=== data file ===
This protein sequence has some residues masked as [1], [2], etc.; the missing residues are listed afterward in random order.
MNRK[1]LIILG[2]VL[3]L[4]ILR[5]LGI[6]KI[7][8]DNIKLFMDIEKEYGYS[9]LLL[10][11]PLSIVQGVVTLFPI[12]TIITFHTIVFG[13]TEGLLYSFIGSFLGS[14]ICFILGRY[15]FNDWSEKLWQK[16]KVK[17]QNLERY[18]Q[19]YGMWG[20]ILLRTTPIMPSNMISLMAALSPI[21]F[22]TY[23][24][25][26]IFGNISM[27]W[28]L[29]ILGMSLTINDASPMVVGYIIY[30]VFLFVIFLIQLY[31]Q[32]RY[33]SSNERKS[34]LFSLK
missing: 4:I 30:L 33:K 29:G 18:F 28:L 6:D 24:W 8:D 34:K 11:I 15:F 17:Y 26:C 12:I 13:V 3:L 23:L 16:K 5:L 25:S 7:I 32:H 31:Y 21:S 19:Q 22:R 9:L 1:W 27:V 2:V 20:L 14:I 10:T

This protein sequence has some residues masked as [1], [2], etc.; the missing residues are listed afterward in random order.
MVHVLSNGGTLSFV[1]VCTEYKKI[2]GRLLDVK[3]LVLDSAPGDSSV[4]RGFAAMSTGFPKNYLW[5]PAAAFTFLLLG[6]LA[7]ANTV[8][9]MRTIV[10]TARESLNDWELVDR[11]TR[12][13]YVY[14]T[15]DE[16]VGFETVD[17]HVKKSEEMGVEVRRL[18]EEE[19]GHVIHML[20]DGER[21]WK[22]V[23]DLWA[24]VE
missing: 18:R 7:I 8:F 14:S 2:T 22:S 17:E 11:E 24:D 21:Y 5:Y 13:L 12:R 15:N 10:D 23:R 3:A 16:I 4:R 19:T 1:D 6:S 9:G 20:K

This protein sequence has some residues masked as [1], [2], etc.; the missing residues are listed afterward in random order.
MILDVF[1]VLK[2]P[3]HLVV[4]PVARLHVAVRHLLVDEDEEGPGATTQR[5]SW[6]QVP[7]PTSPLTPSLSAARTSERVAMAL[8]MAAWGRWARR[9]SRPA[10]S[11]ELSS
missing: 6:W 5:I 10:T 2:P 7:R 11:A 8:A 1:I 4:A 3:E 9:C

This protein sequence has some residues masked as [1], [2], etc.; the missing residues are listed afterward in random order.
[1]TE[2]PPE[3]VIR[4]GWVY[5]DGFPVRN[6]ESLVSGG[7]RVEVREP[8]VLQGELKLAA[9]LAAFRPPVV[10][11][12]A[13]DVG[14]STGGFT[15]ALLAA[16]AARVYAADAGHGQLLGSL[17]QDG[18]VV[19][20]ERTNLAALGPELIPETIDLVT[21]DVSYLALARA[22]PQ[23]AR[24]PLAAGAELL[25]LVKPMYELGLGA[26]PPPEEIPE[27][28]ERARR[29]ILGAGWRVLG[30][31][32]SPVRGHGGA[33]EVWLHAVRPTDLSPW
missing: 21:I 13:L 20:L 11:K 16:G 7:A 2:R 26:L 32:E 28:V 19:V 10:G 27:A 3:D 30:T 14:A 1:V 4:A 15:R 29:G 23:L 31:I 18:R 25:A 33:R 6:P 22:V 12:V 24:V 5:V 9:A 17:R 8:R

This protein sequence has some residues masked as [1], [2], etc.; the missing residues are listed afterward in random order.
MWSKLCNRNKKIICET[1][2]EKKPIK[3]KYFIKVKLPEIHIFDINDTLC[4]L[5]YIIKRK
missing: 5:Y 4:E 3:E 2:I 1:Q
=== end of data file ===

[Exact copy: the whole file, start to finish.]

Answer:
This protein sequence has some residues masked as [1], [2], etc.; the missing residues are listed afterward in random order.
MNRK[1]LIILG[2]VL[3]L[4]ILR[5]LGI[6]KI[7][8]DNIKLFMDIEKEYGYS[9]LLL[10][11]PLSIVQGVVTLFPI[12]TIITFHTIVFG[13]TEGLLYSFIGSFLGS[14]ICFILGRY[15]FNDWSEKLWQK[16]KVK[17]QNLERY[18]Q[19]YGMWG[20]ILLRTTPIMPSNMISLMAALSPI[21]F[22]TY[23][24][25][26]IFGNISM[27]W[28]L[29]ILGMSLTINDASPMVVGYIIY[30]VFLFVIFLIQLY[31]Q[32]RY[33]SSNERKS[34]LFSLK
missing: 4:I 30:L 33:K 29:G 18:F 28:L 6:D 24:W 8:D 34:K 11:I 15:F 17:Y 26:C 12:I 13:V 3:L 23:L 16:K 5:L 25:S 7:I 32:H 31:Y 21:S 19:Q 22:R 9:L 1:W 27:V 2:V 20:L 14:I 10:T

This protein sequence has some residues masked as [1], [2], etc.; the missing residues are listed afterward in random order.
MVHVLSNGGTLSFV[1]VCTEYKKI[2]GRLLDVK[3]LVLDSAPGDSSV[4]RGFAAMSTGFPKNYLW[5]PAAAFTFLLLG[6]LA[7]ANTV[8][9]MRTIV[10]TARESLNDWELVDR[11]TR[12][13]YVY[14]T[15]DE[16]VGFETVD[17]HVKKSEEMGVEVRRL[18]EEE[19]GHVIHML[20]DGER[21]WK[22]V[23]DLWA[24]VE
missing: 18:R 7:I 8:F 14:S 2:T 22:S 17:E 11:E 24:D 21:Y 5:Y 13:L 12:R 15:N 10:D 23:R 3:A 16:I 4:R 19:T 1:D 6:S 9:G 20:K

This protein sequence has some residues masked as [1], [2], etc.; the missing residues are listed afterward in random order.
MILDVF[1]VLK[2]P[3]HLVV[4]PVARLHVAVRHLLVDEDEEGPGATTQR[5]SW[6]QVP[7]PTSPLTPSLSAARTSERVAMAL[8]MAAWGRWARR[9]SRPA[10]S[11]ELSS
missing: 6:W 5:I 10:T 2:P 7:R 11:A 8:A 1:I 4:A 3:E 9:C

This protein sequence has some residues masked as [1], [2], etc.; the missing residues are listed afterward in random order.
[1]TE[2]PPE[3]VIR[4]GWVY[5]DGFPVRN[6]ESLVSGG[7]RVEVREP[8]VLQGELKLAA[9]LAAFRPPVV[10][11][12]A[13]DVG[14]STGGFT[15]ALLAA[16]AARVYAADAGHGQLLGSL[17]QDG[18]VV[19][20]ERTNLAALGPELIPETIDLVT[21]DVSYLALARA[22]PQ[23]AR[24]PLAAGAELL[25]LVKPMYELGLGA[26]PPPEEIPE[27][28]ERARR[29]ILGAGWRVLG[30][31][32]SPVRGHGGA[33]EVWLHAVRPTDLSPW
missing: 21:I 13:L 20:L 11:K 16:G 7:A 2:R 26:L 32:E 28:V 19:V 10:G 27:A 3:D 30:T 14:A 1:V 4:A 15:R 29:G 23:L 31:I 18:R 25:A 33:R 6:P 22:V 12:V 24:V 5:V 9:A 17:R 8:R

This protein sequence has some residues masked as [1], [2], etc.; the missing residues are listed afterward in random order.
MWSKLCNRNKKIICET[1][2]EKKPIK[3]KYFIKVKLPEIHIFDINDTLC[4]L[5]YIIKRK
missing: 5:Y 4:E 3:E 2:I 1:Q